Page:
Sep 13, 2016Universities support US Potato Genebank research
Land-grant universities are collaborating to support the United States Potato Genebank in its endeavors to conduct potato research, support creation of new potato varieties, and conserve specimens to overcome future growing challenges, like droughts, natural disasters, or emerging pests and diseases.
As the most widely grown and consumed vegetable in the U.S., improving potato varieties will impact everything from agricultural productivity, to jobs, to consumer health.
“The Genebank is helping sustain one of the most universally affordable and nutritious crops for future generations,” said John Bamberg, project leader for the U.S. Potato Genebank. “In addition, the benefits to consumers are extensive. For example, new varieties of potatoes with higher levels of essential nutrients can promote good health of U.S. citizens.”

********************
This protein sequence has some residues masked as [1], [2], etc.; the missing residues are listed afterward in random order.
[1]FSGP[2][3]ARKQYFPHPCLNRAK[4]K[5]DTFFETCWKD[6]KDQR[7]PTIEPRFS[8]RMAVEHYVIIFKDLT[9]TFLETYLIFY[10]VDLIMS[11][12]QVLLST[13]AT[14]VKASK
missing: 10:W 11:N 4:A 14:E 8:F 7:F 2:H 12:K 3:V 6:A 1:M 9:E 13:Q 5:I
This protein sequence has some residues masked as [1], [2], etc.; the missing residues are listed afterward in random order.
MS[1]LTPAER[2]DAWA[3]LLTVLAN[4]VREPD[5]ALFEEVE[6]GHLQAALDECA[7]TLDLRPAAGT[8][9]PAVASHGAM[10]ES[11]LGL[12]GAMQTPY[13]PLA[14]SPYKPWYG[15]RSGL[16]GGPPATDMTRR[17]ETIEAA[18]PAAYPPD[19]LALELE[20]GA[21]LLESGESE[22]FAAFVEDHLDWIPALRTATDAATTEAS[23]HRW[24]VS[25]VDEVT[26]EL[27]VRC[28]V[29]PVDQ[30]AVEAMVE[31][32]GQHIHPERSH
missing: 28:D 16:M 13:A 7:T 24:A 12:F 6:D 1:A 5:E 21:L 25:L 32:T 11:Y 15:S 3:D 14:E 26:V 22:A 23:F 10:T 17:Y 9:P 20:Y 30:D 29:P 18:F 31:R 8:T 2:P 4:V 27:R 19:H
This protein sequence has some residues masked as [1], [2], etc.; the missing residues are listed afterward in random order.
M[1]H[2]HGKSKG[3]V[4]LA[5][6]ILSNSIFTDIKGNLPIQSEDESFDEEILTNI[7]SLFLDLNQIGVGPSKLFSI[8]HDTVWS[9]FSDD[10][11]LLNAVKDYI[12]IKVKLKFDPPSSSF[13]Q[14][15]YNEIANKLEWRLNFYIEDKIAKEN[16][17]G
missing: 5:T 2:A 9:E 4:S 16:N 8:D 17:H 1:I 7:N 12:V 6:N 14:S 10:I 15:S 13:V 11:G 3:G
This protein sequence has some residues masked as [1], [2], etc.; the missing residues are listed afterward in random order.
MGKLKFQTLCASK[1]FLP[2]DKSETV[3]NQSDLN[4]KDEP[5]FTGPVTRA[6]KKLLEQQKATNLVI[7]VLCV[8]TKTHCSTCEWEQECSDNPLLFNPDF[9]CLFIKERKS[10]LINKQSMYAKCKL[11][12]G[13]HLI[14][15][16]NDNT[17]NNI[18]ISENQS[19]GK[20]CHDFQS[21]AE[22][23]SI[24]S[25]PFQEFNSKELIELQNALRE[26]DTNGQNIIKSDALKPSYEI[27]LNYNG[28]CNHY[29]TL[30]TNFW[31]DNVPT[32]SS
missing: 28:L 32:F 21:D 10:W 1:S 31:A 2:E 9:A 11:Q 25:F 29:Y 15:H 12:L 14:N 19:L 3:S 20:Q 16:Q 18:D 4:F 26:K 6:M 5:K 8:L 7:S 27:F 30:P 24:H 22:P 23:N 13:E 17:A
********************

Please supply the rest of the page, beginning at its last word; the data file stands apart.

Developing new potato varieties also has a huge economic impact. The value of potato production in the U.S. was around $3.9 billion in 2015, with over $1.3 billion in exports, but those numbers could soar.
“Potatoes with a strong resistance to disease can prevent crop losses and boost profits. Ultimately, this will increase our production and exports of the vegetable, as well as French fries, chips, and frozen potato products,” Bamberg said.
Since 1947, researchers, breeders, and farmers have relied on the U.S. Potato Genebank to collect and preserve potato specimens. In 2015, over 11,000 genetic samples from the Genebank were sent to 34 different U.S. states and ten countries.
The land-grant universities cooperating with the U.S. Potato Genebank include:
- Colorado State University
- Michigan State University
- University of Minnesota
- North Carolina State University
- Oregon State University
- University of Wisconsin
- North Dakota State University
- University of Idaho
- University of Arizona
- University of Nevada
- University of California
- University of Florida
- Virginia Tech
- Washington State University
- Texas A&M University
Source: Agriculture is America